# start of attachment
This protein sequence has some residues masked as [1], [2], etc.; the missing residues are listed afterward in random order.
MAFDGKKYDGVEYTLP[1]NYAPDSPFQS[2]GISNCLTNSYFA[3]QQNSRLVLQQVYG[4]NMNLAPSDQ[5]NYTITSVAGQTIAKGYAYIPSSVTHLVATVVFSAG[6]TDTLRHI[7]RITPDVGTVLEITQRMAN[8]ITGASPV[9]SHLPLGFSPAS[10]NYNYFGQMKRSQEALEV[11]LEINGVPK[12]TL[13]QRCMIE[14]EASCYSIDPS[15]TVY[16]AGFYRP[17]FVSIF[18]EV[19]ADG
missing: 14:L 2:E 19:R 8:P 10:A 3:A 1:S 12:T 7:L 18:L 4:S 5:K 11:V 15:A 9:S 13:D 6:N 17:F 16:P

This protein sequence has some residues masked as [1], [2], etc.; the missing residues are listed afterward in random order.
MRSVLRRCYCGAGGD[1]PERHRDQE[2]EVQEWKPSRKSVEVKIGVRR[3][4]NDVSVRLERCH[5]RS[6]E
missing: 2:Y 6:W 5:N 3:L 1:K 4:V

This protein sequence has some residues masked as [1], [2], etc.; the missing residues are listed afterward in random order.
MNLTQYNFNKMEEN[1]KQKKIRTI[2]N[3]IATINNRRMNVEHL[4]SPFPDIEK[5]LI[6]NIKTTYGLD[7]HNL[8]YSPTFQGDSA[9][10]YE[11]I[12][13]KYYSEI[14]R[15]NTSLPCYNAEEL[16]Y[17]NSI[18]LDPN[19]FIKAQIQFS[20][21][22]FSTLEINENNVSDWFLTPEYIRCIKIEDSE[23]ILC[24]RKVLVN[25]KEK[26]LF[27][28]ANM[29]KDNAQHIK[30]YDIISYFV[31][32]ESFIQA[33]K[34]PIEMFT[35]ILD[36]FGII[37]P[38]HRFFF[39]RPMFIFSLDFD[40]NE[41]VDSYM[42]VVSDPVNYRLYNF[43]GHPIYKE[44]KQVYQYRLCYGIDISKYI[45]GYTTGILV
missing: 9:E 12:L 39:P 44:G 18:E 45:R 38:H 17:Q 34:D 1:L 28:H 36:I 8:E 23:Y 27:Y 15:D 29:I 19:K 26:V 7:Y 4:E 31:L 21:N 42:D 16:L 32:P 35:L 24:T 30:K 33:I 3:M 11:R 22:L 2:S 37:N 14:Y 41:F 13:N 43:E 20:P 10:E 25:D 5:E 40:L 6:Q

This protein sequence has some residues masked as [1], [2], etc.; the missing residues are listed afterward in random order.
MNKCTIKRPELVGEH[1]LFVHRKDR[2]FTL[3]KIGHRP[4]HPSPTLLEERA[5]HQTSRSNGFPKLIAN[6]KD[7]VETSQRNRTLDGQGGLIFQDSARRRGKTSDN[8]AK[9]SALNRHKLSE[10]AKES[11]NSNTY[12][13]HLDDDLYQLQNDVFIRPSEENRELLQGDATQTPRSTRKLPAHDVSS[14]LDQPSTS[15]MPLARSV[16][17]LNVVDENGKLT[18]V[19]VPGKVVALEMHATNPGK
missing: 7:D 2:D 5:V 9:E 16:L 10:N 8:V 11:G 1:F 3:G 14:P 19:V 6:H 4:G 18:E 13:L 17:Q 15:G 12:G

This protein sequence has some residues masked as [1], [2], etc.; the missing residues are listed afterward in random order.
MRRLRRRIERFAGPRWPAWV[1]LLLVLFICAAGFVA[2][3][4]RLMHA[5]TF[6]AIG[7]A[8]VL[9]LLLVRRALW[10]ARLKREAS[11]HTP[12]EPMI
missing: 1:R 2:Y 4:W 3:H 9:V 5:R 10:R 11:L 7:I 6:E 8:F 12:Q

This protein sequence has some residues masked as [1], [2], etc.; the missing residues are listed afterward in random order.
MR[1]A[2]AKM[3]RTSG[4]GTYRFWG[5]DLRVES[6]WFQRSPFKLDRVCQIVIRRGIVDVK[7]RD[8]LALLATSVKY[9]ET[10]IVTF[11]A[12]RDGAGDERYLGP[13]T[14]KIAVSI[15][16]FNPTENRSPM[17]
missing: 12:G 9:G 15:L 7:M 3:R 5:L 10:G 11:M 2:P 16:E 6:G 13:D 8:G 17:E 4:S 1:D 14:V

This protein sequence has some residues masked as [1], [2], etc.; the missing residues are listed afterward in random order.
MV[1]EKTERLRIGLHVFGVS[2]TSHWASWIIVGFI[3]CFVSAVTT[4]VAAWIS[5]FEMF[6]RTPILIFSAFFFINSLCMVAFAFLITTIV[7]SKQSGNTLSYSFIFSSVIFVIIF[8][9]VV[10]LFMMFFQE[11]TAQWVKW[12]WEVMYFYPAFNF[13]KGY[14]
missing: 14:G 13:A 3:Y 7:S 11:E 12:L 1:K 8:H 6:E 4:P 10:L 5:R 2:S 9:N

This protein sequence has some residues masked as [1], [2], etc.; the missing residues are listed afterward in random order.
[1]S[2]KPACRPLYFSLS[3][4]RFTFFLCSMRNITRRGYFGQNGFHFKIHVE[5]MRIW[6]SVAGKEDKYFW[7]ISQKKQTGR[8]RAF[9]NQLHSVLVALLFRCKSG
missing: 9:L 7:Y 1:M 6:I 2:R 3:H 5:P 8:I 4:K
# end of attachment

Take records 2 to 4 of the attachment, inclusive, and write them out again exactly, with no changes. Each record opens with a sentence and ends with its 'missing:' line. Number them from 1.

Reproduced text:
This protein sequence has some residues masked as [1], [2], etc.; the missing residues are listed afterward in random order.
MRSVLRRCYCGAGGD[1]PERHRDQE[2]EVQEWKPSRKSVEVKIGVRR[3][4]NDVSVRLERCH[5]RS[6]E
missing: 2:Y 6:W 5:N 3:L 1:K 4:V

This protein sequence has some residues masked as [1], [2], etc.; the missing residues are listed afterward in random order.
MNLTQYNFNKMEEN[1]KQKKIRTI[2]N[3]IATINNRRMNVEHL[4]SPFPDIEK[5]LI[6]NIKTTYGLD[7]HNL[8]YSPTFQGDSA[9][10]YE[11]I[12][13]KYYSEI[14]R[15]NTSLPCYNAEEL[16]Y[17]NSI[18]LDPN[19]FIKAQIQFS[20][21][22]FSTLEINENNVSDWFLTPEYIRCIKIEDSE[23]ILC[24]RKVLVN[25]KEK[26]LF[27][28]ANM[29]KDNAQHIK[30]YDIISYFV[31][32]ESFIQA[33]K[34]PIEMFT[35]ILD[36]FGII[37]P[38]HRFFF[39]RPMFIFSLDFD[40]NE[41]VDSYM[42]VVSDPVNYRLYNF[43]GHPIYKE[44]KQVYQYRLCYGIDISKYI[45]GYTTGILV
missing: 9:E 12:L 39:P 44:G 18:E 45:R 38:H 17:Q 34:D 1:L 28:H 36:I 8:E 23:Y 27:Y 15:D 29:I 19:K 26:V 7:Y 4:E 31:L 21:N 42:D 16:L 32:P 35:L 24:T 30:K 33:I 3:M 11:R 22:L 2:S 37:N 14:Y 41:F 13:N 43:E 20:P 10:E 25:D 5:E 40:L 6:Q

This protein sequence has some residues masked as [1], [2], etc.; the missing residues are listed afterward in random order.
MNKCTIKRPELVGEH[1]LFVHRKDR[2]FTL[3]KIGHRP[4]HPSPTLLEERA[5]HQTSRSNGFPKLIAN[6]KD[7]VETSQRNRTLDGQGGLIFQDSARRRGKTSDN[8]AK[9]SALNRHKLSE[10]AKES[11]NSNTY[12][13]HLDDDLYQLQNDVFIRPSEENRELLQGDATQTPRSTRKLPAHDVSS[14]LDQPSTS[15]MPLARSV[16][17]LNVVDENGKLT[18]V[19]VPGKVVALEMHATNPGK
missing: 7:D 2:D 5:V 9:E 16:L 10:N 8:V 11:G 1:F 3:G 14:P 19:V 6:H 4:G 18:E 13:L 17:Q 15:G 12:G